The Power Of Freedom In A Montessori Environment

Freedom In A Montessori Environment

As an adult, I highly value my freedom. The ability to choose what to eat, what to wear, where to live, and how to parent my kids is necessary for me to live a happy life. At the same time, giving my kids freedom can feel scary. Does freedom for kids mean knotted hair, dirty hands, and popsicles for breakfast, lunch, and dinner? The Montessori Method proposes a balanced approach to kids’ freedom called “freedom within limits.” Kids have the freedom of choice within limits that promote their well-being. This article explores what freedom in a Montessori environment looks like in real life from the viewpoint of an everyday parent.

Freedom in a Montessori Environment

What is Freedom Within Limits?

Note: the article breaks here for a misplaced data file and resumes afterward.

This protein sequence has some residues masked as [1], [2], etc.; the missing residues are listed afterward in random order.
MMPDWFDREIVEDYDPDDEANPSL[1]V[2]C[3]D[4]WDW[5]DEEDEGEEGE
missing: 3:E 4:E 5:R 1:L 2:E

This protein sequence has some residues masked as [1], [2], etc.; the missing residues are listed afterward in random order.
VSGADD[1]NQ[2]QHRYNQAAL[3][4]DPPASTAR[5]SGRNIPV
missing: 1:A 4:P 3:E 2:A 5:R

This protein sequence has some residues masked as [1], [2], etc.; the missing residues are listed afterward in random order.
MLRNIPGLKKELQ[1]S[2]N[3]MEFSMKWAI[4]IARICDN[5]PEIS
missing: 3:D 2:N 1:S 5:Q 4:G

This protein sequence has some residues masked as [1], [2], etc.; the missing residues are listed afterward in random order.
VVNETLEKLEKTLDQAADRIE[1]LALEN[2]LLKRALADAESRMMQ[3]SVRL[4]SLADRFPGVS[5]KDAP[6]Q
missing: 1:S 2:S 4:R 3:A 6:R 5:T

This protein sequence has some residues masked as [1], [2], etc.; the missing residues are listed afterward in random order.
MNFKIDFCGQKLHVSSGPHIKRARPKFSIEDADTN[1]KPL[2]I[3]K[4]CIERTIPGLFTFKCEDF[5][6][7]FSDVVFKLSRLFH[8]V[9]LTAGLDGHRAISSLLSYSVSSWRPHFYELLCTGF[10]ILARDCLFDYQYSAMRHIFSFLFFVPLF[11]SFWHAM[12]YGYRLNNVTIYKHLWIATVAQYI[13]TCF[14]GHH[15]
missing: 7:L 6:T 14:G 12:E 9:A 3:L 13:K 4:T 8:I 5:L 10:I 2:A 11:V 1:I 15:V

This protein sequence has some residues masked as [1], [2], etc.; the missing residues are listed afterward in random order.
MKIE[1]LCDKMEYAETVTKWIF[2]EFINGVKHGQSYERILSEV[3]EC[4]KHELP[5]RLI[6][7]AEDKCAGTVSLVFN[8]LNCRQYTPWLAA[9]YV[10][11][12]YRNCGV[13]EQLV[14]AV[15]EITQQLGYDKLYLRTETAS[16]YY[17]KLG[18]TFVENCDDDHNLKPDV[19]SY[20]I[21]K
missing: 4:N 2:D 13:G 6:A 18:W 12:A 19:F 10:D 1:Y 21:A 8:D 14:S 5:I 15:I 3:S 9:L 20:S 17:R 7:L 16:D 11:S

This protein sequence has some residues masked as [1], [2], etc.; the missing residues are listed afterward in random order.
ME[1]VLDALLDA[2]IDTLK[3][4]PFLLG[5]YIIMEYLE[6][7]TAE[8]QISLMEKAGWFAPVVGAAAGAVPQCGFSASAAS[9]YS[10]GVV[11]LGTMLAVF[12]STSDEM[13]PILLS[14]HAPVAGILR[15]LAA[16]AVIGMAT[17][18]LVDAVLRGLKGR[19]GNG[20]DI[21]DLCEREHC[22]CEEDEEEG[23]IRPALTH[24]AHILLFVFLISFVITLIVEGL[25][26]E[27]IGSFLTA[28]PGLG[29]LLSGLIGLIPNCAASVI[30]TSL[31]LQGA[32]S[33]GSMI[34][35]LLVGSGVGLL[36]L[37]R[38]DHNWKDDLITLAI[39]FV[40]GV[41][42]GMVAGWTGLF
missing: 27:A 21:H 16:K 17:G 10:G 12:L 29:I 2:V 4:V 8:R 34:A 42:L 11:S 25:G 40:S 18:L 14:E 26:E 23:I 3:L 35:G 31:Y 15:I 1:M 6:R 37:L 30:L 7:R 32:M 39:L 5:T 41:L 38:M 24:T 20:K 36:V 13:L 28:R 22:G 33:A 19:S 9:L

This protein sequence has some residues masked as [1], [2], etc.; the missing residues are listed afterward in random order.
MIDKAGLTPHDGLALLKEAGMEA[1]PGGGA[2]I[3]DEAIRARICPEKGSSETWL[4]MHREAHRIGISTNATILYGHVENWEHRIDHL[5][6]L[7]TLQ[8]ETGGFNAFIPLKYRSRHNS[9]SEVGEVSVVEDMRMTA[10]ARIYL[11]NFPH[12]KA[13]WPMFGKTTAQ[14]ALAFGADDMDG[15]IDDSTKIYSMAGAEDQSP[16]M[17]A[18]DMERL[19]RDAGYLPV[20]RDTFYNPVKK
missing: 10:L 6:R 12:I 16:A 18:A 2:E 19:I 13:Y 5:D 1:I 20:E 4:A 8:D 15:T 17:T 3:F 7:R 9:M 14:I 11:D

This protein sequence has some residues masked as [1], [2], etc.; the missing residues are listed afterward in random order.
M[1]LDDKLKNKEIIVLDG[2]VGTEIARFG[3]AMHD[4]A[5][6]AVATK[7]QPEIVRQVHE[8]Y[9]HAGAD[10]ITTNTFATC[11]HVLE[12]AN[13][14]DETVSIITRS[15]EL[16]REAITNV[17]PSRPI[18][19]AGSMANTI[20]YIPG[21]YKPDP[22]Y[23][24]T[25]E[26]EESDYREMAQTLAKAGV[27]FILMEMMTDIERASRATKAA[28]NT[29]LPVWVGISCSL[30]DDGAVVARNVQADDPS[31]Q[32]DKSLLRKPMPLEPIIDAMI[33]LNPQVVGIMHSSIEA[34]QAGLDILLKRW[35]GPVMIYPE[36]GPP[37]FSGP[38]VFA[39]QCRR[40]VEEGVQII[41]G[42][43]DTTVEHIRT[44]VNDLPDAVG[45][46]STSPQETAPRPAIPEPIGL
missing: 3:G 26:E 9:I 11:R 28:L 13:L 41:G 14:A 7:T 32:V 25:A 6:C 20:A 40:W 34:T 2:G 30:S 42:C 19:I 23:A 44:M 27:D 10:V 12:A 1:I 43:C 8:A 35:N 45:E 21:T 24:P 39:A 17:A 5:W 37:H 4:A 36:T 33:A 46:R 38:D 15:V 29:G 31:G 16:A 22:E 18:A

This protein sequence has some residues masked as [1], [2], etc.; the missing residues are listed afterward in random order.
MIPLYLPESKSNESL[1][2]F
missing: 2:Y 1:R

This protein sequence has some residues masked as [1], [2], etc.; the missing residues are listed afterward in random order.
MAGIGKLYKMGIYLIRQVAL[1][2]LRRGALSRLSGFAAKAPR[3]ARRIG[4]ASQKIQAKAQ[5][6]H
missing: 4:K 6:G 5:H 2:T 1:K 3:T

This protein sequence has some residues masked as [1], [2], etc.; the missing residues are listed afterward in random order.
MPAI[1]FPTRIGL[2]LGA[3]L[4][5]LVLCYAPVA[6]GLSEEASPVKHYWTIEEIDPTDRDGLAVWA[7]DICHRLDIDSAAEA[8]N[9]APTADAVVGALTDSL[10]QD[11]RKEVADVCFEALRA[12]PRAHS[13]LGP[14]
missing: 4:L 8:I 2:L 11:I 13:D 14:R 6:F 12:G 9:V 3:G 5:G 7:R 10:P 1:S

Maria Montessori said, “Let us leave the life free to develop within the limits of the good, and let us observe this inner life developing. This is the whole of our mission.” Freedom within limits is about giving kids choices and autonomy with some restraints. This may look like giving a child the choice between two or three foods for a snack. Instead of choosing from anything they like, kids may pick from sliced bell peppers or carrot sticks, for instance. Parents can even invite the child to help prepare the food. I have noticed that this approach brings a balance to these types of interactions and honors the role of both the caregiver and the child. Collaboration between the parent and child can also improve the relationship, which is a key benefit to Montessori at home.